"There was no external influence on the plane, it is an established fact," the Russian leader claimed.
Putin added that the investigation into the crash of the plane carrying Prigozhin is still ongoing and that no examination was carried out to establish the presence of alcohol or drugs in the system of the victims who were on board the plane.
"In my opinion, such an examination should have been carried out, but it wasn't," he said.
Some background: Prigozhin, who led a failed uprising against the Kremlin, was among 10 people on board a private plane that crashed in a field northwest of Moscow in August while en route to St. Petersburg. All on board, including Prigozhin and his top aides, were killed.
There is no concrete evidence that points to Kremlin involvement in Prigozhin's death and, officially, the cause of the crash is unknown. Russia has denied any involvement in downing the plane.
However, Ukrainian officials and US President Joe Biden have suggested Putin may have been behind the crash. Speculation about Prigozhin's eventual fate began soon after his short-lived mutiny, and he joined a long line of Putin antagonists who met an early death.
CNN's Mariya Knight and Tara John contributed reporting to this post.
Germany's largest arms manufacturer Rheinmetall said it has booked a major order of artillery shells to be produced in a deal with the German government to replenish stocks dented by Russia's invasion of Ukraine, with the fulfillment slated for 2024, according to the defense company.
''Rheinmetall has booked a major order for 155mm artillery ammunition following a second call-off under an existing framework order with the German government,'' Rheinmetall said in a press statement Friday.
The defense company, based in Dusseldorf, Germany, said that the new framework contract for 155mm artillery ammunition would run until 2029 and represents a potential order volume of around $1.35 billion (or about 1.2 billion euros). Delivery of the order to the German government is scheduled to take place in 2024.
"The war in Ukraine has compelled the armed forces of numerous nations to replenish their ammunition stocks. In this context, Rheinmetall has already booked several large orders for artillery ammunition,'' the statement said.
As recently as July 2023, Rheinmetall announced the signing of a new framework agreement for artillery ammunition with Germany's armed forces and the expansion of an existing agreement. The agreements between Germany and Rheinmetall entail the delivery of several hundred thousand shells, fuses and propelling charges, the defense company said in its statement.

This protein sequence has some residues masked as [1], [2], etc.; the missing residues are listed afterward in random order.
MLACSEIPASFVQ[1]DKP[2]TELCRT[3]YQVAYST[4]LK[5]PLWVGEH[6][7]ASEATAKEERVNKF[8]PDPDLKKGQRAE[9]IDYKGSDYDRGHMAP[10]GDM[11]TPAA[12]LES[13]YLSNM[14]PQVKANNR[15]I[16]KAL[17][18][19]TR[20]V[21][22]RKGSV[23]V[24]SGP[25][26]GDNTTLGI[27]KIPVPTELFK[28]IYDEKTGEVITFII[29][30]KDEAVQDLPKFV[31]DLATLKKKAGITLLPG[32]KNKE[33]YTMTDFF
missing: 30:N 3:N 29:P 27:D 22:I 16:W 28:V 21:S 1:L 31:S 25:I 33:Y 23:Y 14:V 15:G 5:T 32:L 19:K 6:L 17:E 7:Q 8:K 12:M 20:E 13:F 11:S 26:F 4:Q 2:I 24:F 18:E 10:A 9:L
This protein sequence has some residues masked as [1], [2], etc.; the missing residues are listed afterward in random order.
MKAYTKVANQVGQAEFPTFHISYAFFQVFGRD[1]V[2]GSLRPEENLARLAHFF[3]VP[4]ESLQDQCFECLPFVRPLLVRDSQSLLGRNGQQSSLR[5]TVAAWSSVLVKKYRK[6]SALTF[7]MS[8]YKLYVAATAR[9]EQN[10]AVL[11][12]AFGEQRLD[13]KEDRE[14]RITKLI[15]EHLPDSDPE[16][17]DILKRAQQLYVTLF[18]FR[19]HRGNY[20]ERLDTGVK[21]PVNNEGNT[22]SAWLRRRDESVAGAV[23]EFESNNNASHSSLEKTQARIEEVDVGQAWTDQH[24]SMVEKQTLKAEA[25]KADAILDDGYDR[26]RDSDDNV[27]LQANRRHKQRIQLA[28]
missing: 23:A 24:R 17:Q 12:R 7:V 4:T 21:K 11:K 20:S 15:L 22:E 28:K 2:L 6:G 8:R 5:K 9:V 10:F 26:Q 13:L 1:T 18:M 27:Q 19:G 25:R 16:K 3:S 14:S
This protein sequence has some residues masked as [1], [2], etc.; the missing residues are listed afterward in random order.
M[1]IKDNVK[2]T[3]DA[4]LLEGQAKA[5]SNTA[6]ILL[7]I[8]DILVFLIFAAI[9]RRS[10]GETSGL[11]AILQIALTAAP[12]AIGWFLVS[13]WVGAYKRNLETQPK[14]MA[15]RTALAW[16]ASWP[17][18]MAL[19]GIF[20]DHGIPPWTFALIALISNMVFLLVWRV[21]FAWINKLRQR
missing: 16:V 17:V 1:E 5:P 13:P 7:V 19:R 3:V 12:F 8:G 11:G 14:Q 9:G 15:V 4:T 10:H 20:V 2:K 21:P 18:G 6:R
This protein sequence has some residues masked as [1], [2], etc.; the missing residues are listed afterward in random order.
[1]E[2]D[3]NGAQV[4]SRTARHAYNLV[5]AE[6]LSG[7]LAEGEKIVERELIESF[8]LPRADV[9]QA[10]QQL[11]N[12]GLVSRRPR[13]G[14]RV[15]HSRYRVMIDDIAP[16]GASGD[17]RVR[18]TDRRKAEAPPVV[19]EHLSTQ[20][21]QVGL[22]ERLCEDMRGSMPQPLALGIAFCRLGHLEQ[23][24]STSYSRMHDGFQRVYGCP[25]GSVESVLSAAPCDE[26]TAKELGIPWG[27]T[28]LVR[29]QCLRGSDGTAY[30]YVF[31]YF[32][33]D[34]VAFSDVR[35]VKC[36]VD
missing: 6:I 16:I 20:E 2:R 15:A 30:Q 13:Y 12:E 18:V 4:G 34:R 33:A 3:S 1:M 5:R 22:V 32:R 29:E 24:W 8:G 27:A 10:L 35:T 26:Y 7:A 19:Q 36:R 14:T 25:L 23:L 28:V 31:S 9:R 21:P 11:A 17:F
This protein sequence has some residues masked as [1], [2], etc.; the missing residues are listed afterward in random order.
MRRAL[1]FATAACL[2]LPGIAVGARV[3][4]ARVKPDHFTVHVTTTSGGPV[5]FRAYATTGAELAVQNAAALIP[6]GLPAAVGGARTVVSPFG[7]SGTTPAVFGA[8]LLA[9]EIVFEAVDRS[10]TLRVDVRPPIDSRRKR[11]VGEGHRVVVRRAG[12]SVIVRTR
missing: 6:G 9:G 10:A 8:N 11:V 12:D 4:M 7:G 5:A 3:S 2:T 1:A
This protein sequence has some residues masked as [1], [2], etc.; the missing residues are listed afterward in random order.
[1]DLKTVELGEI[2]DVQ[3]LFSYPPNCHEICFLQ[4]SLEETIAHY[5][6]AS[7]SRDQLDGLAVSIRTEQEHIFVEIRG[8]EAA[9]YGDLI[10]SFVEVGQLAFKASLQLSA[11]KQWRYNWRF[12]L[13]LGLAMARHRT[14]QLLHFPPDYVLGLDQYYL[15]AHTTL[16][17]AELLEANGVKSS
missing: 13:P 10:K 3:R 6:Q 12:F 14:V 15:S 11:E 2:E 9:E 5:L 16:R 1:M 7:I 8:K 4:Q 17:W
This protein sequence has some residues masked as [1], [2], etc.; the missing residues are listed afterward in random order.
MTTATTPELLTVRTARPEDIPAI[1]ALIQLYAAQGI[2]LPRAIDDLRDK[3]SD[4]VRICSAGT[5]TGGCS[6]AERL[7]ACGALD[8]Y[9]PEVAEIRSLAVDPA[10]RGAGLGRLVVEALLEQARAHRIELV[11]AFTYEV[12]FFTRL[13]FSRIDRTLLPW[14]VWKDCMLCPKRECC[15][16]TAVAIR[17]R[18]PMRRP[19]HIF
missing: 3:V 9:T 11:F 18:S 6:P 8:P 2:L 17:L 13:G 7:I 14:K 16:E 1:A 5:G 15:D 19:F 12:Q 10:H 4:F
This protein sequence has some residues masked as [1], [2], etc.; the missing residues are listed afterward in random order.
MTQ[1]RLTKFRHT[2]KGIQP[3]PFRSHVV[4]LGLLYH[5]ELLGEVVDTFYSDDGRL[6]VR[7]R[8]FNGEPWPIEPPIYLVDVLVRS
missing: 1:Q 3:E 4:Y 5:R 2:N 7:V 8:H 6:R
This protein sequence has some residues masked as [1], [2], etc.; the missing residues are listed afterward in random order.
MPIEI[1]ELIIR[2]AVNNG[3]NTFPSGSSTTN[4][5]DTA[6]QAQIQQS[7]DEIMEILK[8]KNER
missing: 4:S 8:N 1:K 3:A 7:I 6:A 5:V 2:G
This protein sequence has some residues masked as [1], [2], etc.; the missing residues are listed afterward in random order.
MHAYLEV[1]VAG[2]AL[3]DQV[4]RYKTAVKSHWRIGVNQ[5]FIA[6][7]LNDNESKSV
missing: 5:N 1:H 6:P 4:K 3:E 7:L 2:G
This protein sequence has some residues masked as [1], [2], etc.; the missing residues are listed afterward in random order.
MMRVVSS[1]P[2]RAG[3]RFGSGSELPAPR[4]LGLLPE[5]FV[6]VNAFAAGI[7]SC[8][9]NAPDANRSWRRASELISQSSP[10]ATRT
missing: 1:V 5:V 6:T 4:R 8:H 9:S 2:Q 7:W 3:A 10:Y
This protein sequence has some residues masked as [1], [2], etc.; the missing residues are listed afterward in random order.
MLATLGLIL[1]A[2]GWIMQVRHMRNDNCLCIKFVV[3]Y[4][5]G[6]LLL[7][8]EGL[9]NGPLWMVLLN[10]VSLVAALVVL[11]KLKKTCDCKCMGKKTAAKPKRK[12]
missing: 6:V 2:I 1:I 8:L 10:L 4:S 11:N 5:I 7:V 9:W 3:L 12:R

Remember: Rheinmetall's CEO Armin Papperger told CNN in an exclusive interview in July that his company would ramp up its annual production of artillery rounds from 100,000 to 600,000 in 2024 — with much of that extra output earmarked for delivery to Ukraine. Papperger said that Rheinmetall could provide 60% of the artillery ammunition Ukraine needed.
The defense company's announcement comes as political upheaval in the US Congress and drained ammunition stocks among NATO countries threaten the flow of military aid to Ukraine.
Many of Ukraine's smaller European allies are dedicating a greater share of their economic power to support Ukraine than the US.
CNN analyzed how international assistance to Ukraine stacks up.
The US has committed the second-largest amount of money to help Ukraine overall – including military, financial and humanitarian assistance – after the European Union, which has sent a total of around $85.1 billion, according to Kiel Institute data. That figure does not include contributions from individual EU member states, which are counted separately.
But unlike some of Ukraine’s smaller allies, Washington’s contributions account for 0.3% of its GDP, data shows.
Norway and the Baltic states bordering Russia — Lithuania, Estonia and Latvia — are committing a greater proportion of their wealth to the war at more than 1% of their GDP.